Beckey Tattoo

In a complete 180 from my last post, I recently posted a photo of a tattoo I got to commemorate one of my all-time heroes and it blew up (by my standards.)

As is typical of me: I decided I wanted it, drove to a shop in downtown Bellingham, asked for a price quote, didn’t feel the vibe I wanted from the artist, left, found another shop and sat down, arm outstretched less than a half hour later.

Now, I have Fred Beckey’s name permanently etched on my arm. #noragrets

The reaction I’ve gotten has been funny to me. There’s been a lot of, “Ok…” in my personal life. And a few, “F&CK YEAHs!” The people who get it, yeah, those are my people. Obviously, I got it for myself first and foremost and I’ll explain why:

Fred Beckey never sent 5.14. I don’t even know if he climbed 5.12. And he certainly wasn’t a saint, he had an affinity for women (lots of them) and a bit of kleptomania for virgin routes.

But, Fred Beckey climbed for nearly 80 years.

Fred Beckey was the guy to establish countless NW classics: Angels Crest in Squamish comes to mind, the Beckey Route on Liberty Bell, the West Ridge of Forbidden, the Beckey-Chouinard route on South Howser Tower.

He established so many first ascents that he lost count.

He never sought fame or the limelight. He just sought climbing. A whole hell of a lot of it.

And the more I tell people this, the more I realize it means to me: Fred Beckey pioneered countless new routes, spent an absurd time in the mountains and he always came home.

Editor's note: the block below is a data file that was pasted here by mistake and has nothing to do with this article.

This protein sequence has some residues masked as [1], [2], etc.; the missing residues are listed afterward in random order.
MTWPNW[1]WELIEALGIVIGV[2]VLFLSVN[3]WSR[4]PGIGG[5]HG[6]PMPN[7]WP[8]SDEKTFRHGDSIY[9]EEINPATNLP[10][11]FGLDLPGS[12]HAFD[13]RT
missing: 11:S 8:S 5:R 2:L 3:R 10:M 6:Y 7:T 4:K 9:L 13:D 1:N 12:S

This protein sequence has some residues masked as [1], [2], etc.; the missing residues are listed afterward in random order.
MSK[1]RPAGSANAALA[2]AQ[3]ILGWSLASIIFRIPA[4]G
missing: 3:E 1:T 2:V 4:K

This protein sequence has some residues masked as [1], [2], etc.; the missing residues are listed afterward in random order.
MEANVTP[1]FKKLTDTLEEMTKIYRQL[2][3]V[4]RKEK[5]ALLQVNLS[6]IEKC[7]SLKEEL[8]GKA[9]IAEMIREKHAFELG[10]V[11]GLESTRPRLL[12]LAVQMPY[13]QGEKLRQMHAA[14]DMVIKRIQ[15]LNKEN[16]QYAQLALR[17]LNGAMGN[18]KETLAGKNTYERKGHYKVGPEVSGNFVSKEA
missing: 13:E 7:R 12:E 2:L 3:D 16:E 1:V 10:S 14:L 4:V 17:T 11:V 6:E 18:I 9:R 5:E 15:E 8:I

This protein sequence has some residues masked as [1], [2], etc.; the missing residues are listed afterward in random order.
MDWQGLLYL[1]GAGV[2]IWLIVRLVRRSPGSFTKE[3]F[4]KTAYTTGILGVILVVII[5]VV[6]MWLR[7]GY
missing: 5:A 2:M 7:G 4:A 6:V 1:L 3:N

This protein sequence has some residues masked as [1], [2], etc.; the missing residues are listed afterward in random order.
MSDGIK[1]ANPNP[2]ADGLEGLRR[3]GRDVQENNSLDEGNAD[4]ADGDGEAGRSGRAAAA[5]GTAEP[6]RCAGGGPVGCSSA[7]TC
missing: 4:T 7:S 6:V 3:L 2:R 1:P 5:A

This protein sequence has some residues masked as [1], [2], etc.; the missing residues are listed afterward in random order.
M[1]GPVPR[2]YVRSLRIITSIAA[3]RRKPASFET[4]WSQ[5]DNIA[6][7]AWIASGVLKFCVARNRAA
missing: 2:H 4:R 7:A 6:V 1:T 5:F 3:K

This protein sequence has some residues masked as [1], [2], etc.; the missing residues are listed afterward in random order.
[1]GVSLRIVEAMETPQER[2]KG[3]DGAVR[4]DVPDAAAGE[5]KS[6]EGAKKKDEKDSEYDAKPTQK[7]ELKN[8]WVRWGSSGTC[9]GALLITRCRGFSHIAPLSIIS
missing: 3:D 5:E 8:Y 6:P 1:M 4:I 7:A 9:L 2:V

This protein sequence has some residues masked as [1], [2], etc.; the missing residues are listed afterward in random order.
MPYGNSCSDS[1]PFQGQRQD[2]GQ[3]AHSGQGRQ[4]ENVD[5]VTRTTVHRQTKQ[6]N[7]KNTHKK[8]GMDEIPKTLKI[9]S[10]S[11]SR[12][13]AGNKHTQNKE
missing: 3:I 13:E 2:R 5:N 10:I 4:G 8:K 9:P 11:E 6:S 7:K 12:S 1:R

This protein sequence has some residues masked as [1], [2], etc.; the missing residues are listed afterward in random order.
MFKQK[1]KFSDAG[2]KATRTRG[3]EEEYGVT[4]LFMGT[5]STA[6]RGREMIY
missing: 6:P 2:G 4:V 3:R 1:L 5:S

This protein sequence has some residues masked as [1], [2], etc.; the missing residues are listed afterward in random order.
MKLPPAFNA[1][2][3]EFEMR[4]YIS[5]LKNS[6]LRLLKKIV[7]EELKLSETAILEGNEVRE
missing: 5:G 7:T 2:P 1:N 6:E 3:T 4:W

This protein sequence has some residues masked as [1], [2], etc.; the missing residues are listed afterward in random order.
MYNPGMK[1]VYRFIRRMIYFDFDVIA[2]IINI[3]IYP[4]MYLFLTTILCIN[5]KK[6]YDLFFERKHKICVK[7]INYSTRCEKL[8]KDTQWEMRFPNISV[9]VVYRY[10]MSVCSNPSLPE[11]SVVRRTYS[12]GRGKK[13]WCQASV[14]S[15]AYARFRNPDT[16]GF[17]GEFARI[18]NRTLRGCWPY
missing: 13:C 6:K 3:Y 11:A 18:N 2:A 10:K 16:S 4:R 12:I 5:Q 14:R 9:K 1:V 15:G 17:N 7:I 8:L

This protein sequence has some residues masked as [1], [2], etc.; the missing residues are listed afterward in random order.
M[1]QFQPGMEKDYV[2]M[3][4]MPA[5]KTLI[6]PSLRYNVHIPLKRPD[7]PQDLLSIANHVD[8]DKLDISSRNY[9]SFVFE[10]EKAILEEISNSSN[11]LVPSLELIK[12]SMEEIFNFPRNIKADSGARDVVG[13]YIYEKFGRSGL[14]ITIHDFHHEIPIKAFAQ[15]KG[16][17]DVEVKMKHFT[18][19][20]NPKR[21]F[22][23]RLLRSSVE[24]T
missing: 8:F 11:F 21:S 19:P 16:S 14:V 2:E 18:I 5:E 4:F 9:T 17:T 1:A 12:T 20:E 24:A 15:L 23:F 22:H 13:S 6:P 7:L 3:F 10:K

Fred Beckey is my hero because of his relentless dedication to climbing. Besides opening a whole lot of stunning routes to the climbing community of the Northwest, he gave back to all of us in the form of guidebooks. That’s no small undertaking.

I had the idea for this tattoo a year ago while I was on a climbing trip in Mexico. I was hanging out with my friend Carey climbing beautiful bolted multi-pitch lines in Potrero Chico — pretty far removed from a lot of the classic Beckey lines, but pretty awesome nonetheless.

When Fred Beckey passed recently, I knew that now was the time to pull the trigger on this idea. I’m so glad that I did.

So, thanks Fred. I’m looking forward to the wisdom I’ll draw from your name permanently on my arm in the climbs to come. Hope you’re sending new routes in Heaven.

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All the things unsaid: climbing, social media and ego

I haven’t written much in the last few months. Several times, I’ve sat down and hovered my hands over my keyboard trying to write. But you know that feeling when a word is on the tip of your tongue and no matter how hard you think about it, it just won’t come to you? I’m finally ready to say all the things that have gone unsaid.

After my season of working in the mountains came to a close, I felt really lost. I had wrapped so much of my sense of identity up in what I was doing that when it stopped, I didn’t feel like I had much left to offer.

It’s also worth mentioning that I was working constantly between a busy restaurant gig and guiding jobs, so I hardly had a moment to stop and process. Back at home in Bellingham, I often worked late at the restaurant and began the following day early — like 4 a.m. early — to get down to Seattle to pick up clients for guiding jobs. For the majority of the summer, I slept the best on a thin Thermarest when I was out in the field. It was a lot, but I loved it!